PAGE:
After observing the cognitive decline shown by a grandfather who suffered from Alzheimer’s, Gonzalez was inspired to create a tool that would slow the devastating effects of the disease. His and Sadler’s proposed device will create personalized virtual reality experiences out of photos, videos and stories supplied by family members.
The pair cited research showing a link between cognitive stimulating therapy and delayed memory loss. The plan they discussed and shared on a large screen considered costs, financing, marketing, competitors, FDA approval and other business considerations.
“We’re offering customized and unique experiences for each patient,” Sadler said during the competition at RE. “We want to help patients, we want to help caregivers, we want to help doctors – and we want to help our investors make a lot of money.”
At the April 19 event, the Gonzalez and Sadler topped teams from Pine Crest School (second place) along with Gulliver Prep, Belen Jesuit, Hebrew Academy, American Heritage, Carrollton School of the Sacred Heart, St. Andrew's and Columbus High.
At the RE competition, four other finalist teams from RE’s Global Studies Entrepreneurship and AP Macro/Microeconomics classes presented their plans on March 7. Jackson McAliley ’23 made a pitch for Blueview, a tool designed to simplify and speed up the permitting process for architects, builders and contractors. Nico Imery ’24, Ryan Weisburd ’24 and Alexander Defortuna ’24 presented a plan for HireHero, an app designed to connect college and high school students with job opportunities. Jack Pollock ’24 and Paul Gould ’24 shared their plan for Lumin, a reflective and eco-friendly clothing line for runners, workers and cyclists. Ian Fox ’24, Victoria Paralouki de Miranda ’24, Elliot Gross ’24 and Mike Zoi ’24 shared their idea for Threturn, a company designed to take the return process out of the hands of businesses, reducing waste and increasing donations to those in need.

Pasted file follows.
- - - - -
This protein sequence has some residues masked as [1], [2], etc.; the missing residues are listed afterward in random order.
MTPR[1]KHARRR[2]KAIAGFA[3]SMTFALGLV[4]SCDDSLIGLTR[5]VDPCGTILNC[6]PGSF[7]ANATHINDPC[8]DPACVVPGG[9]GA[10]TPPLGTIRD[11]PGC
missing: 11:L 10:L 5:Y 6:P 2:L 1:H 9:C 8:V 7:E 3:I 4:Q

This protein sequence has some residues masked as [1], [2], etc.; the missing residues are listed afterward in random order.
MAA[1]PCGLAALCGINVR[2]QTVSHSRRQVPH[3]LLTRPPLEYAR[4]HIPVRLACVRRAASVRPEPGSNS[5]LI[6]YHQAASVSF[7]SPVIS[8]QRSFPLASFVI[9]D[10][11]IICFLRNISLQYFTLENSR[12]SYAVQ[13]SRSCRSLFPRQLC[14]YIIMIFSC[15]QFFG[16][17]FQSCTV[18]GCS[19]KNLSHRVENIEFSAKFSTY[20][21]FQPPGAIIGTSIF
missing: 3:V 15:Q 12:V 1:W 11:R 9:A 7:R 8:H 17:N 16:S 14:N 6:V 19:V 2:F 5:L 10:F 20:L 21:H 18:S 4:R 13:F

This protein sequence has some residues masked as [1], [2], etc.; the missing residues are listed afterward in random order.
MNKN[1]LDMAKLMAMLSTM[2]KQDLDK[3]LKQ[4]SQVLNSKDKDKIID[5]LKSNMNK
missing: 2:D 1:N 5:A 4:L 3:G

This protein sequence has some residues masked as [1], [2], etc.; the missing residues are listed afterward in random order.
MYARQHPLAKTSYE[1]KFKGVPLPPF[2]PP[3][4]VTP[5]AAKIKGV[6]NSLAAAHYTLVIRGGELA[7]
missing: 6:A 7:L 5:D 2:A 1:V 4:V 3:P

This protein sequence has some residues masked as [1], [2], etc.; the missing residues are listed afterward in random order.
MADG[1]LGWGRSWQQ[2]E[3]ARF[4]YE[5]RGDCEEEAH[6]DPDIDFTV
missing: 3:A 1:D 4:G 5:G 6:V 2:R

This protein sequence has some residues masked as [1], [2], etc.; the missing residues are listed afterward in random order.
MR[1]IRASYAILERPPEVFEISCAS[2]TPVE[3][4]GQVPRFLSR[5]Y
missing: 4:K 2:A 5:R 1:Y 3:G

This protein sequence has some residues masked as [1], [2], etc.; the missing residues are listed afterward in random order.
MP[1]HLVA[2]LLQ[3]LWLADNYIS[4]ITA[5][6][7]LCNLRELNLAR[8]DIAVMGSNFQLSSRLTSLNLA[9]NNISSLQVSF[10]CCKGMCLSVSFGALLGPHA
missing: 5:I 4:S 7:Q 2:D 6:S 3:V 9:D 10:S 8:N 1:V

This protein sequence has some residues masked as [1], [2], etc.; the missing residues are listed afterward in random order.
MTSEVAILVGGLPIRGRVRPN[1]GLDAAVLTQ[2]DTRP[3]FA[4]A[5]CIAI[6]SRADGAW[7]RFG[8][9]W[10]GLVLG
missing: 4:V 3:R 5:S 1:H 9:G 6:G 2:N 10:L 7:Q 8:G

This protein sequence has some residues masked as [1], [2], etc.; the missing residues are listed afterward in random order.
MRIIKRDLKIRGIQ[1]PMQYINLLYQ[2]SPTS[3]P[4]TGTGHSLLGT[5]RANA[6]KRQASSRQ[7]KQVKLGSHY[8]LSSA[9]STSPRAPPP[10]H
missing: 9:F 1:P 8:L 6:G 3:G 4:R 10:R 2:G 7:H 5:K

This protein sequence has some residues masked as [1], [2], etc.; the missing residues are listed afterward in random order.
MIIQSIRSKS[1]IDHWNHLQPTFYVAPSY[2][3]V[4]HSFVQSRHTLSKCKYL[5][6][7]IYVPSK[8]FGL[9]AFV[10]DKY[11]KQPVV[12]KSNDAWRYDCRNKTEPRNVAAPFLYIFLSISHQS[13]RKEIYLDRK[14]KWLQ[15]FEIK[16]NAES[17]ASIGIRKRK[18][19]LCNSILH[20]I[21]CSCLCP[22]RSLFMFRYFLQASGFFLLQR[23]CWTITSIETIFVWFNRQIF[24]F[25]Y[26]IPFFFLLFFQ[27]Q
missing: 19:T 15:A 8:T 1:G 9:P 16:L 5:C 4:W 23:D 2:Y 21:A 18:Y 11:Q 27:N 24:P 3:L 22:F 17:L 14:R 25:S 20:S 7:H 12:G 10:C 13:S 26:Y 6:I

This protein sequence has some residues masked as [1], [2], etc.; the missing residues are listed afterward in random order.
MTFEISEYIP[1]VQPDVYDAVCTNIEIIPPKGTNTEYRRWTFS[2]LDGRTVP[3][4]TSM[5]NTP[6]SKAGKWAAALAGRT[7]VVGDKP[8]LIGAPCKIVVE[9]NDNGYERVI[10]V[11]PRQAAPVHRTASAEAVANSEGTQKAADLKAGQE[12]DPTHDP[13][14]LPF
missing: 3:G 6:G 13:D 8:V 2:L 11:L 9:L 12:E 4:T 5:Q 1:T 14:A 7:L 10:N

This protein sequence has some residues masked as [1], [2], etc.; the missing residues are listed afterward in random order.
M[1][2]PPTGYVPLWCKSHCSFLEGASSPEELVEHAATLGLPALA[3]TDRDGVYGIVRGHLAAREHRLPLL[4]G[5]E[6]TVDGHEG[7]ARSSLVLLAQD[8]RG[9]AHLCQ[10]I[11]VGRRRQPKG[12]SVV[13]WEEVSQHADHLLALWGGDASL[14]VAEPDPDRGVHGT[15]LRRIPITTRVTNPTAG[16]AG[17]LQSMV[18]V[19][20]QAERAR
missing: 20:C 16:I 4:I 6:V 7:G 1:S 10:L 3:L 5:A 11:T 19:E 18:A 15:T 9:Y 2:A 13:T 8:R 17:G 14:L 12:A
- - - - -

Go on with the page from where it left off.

The judging panel: John Humphreys ‘88, a University of Chicago graduate who has worked in the international investment banking sector; Trae Williamson ‘90, a Princeton and Columbia Law School grad who now teaches at the University of Miami business school; Michael Newman ‘98, a Princeton graduate who worked at Microsoft before founding Big Duck Games; and Jamila Stephens ‘12, a University of Miami and FIU business school graduate who is now a junior data analyst for the Miami Heat.
The judges asked questions of each team, then selected the winner. The business plan challenge at RE is organized and administered by Humanities Department Chair Jen Nero; she had assistance from humanities faculty members Brandon King and Benjamin Yeo. The event is sponsored by the Network for Teaching Entrepreneurship (NFTE).
“The students were amazing,” said Richard Jackson, NFTE advisory board chair. They demonstrated that “in the thoroughness of their presentations and in the ability to stand up to some really tough questions.”